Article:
The Vanguard Group has long been known for its emphasis on minimizing cost to investors while still delivering the high-quality fund offerings shareholders want. For dividend investors, the Vanguard Dividend Appreciation ETF has gained in popularity recently, so it came as welcome news for investors to find out that Vanguard has reduced the cost of the exchange-traded fund recently. Investors in other Vanguard dividend-related funds also saw reductions in expense ratios, and that will translate into more of the funds' total returns staying in shareholders' pockets in the future.

Fund

Old Expense Ratio

New Expense Ratio

Vanguard Dividend Appreciation ETF (NYSEMKT:VIG)

0.09%

0.08%

Vanguard Dividend Appreciation Index Fund Investor (NASDAQMUTFUND:VDAIX)

0.19%

0.17%

Vanguard Dividend Appreciation Index Fund Admiral (NASDAQMUTFUND:VDADX)

0.09%

0.08%

Vanguard Dividend Growth Fund (NASDAQMUTFUND:VDIGX)

0.33%

0.30%

Data source: Vanguard Group.

How Vanguard's dividend offerings have kept costs low

Vanguard has done a good job of keeping most of its funds' expenses low, and the positive results for shareholders stem from numerous efforts. First, Vanguard uses a mutual ownership style for its funds in which the fund shareholders own the fund and hire Vanguard professionals for fund management, administrative oversight, and other back-office functions. Because Vanguard Group as an entity doesn't have outside investors beyond its fund shareholders, there's no additional layer of profit that fund expenses have to finance.

In addition, many Vanguard funds use passive investing models that help to minimize cost. Rather than paying for ongoing active fund management, funds like Vanguard Dividend Appreciation get entities to create indexes that the fund managers are then asked to track. That's a big part of why Vanguard Dividend Appreciation in particular has been able to keep expenses below the 0.1% and continues to make them less expensive for investors.

Dividends on blue background with symbols.

Image source: Getty Images.

What's behind the recent cost cut?

Reducing costs has been something that Vanguard has pursued aggressively. Over the past six months, Vanguard says that more than 225 mutual funds and ETFs at the company have cut their expense ratios. That's more than half of Vanguard's funds, and it compares to just 14 funds with increases over the same time frame. Vanguard estimates that the savings amounts to $337 million over that six-month period alone, and as Vanguard CEO Bill McNabb said, "Lowering costs can give our clients a better chance for investment success."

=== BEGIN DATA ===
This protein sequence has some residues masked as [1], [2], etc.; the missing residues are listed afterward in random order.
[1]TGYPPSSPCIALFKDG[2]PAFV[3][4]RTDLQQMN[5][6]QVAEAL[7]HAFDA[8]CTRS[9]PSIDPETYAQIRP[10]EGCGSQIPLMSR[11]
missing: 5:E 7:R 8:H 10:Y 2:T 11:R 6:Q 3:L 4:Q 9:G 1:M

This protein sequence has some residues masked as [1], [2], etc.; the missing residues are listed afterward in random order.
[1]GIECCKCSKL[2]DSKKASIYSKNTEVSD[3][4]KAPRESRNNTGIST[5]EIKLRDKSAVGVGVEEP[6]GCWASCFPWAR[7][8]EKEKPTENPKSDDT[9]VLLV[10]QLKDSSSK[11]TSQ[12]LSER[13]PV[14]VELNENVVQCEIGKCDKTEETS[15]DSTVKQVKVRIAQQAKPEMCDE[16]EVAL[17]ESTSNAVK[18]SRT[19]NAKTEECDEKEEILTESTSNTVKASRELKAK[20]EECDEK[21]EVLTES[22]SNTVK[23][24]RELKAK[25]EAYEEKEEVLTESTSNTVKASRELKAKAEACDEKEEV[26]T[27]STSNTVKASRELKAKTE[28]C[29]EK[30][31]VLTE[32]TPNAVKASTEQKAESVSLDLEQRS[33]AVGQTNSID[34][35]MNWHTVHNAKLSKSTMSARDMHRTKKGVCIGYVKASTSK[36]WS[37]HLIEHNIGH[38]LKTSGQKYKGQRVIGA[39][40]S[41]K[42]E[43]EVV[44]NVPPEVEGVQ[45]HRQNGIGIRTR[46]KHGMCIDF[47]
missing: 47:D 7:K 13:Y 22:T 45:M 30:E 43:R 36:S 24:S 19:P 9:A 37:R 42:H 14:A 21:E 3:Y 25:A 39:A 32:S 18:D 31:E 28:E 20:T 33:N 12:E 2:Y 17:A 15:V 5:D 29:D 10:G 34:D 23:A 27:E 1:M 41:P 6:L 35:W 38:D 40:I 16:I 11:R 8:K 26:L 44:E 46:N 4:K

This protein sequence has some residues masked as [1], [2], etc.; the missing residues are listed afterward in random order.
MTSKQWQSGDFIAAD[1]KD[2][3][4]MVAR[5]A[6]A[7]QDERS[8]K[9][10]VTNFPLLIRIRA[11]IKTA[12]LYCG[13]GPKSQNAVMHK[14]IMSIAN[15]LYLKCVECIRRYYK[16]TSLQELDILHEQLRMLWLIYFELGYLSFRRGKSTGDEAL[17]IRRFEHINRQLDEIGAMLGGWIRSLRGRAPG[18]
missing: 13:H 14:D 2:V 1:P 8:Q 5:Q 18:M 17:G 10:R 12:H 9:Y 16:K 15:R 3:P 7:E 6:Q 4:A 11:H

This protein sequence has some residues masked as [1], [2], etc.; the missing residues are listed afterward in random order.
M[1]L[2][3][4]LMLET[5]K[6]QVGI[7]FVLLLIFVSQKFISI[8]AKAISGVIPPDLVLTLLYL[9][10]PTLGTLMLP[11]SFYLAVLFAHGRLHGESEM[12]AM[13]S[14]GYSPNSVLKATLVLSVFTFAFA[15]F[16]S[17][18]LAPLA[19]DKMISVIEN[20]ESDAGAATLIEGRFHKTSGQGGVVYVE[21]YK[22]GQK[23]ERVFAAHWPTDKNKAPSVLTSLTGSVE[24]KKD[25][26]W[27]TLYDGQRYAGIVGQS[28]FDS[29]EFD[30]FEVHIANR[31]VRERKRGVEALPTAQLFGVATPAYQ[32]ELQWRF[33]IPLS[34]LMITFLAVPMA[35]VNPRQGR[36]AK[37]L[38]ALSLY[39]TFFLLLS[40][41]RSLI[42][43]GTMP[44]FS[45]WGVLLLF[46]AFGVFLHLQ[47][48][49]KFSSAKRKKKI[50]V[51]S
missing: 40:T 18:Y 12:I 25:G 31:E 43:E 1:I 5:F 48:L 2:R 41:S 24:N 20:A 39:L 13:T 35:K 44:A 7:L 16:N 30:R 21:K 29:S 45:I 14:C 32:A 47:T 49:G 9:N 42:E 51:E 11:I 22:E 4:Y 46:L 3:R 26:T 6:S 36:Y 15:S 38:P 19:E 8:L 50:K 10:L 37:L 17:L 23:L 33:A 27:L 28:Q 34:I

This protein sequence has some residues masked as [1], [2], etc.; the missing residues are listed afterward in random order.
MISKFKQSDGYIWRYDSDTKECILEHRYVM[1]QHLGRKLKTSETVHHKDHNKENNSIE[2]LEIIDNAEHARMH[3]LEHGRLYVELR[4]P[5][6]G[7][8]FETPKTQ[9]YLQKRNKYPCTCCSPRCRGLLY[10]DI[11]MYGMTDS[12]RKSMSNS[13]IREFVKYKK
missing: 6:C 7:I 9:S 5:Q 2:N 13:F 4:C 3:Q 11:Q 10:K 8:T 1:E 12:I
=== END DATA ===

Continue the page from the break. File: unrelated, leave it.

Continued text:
McNabb also explained how Vanguard has accomplished this difficult feat. He pointed to ongoing efforts to find cost-cutting methods, but as the CEO said, "We are also investing in people and technology to protect our clients' assets, help improve their fund performance, and serve them more effectively and efficiently." The end goal in Vanguard's view is to ensure that overall investing outcomes get better over time and help its customers reach their goals.

Not all cost cuts are good for investors

However, there are some situations in which a reduction in expenses reflects something that's an overall negative for shareholders. Like many fund companies, Vanguard uses incentive arrangements with some of its external fund managers, and that can result in greater pay when a manager outperforms the relevant benchmark return. What that means is that if a fund is doing well, then the manager can earn a higher percentage of assets as compensation, and that in turn can lift the expense ratio. By contrast, if a manager does badly, then the incentive payment will decline, leading to lower expenses. Yet the negative impact of falling total returns from a fund more than outweighs any benefit from slight reductions in expenses.

Nevertheless, Vanguard Group has historically done a good job of keeping costs down and passing savings through to its shareholders, and the most recent reductions to several Vanguard dividend funds are just the latest examples of what has become a regular occurrence for the popular fund family. Investors in Vanguard Dividend Appreciation ETF and other dividend funds can expect to see greater rewards in the future as a result of cheaper costs going forward.

Dan Caplinger has no position in any stocks mentioned. The Motley Fool has no position in any of the stocks mentioned. The Motley Fool has a disclosure policy.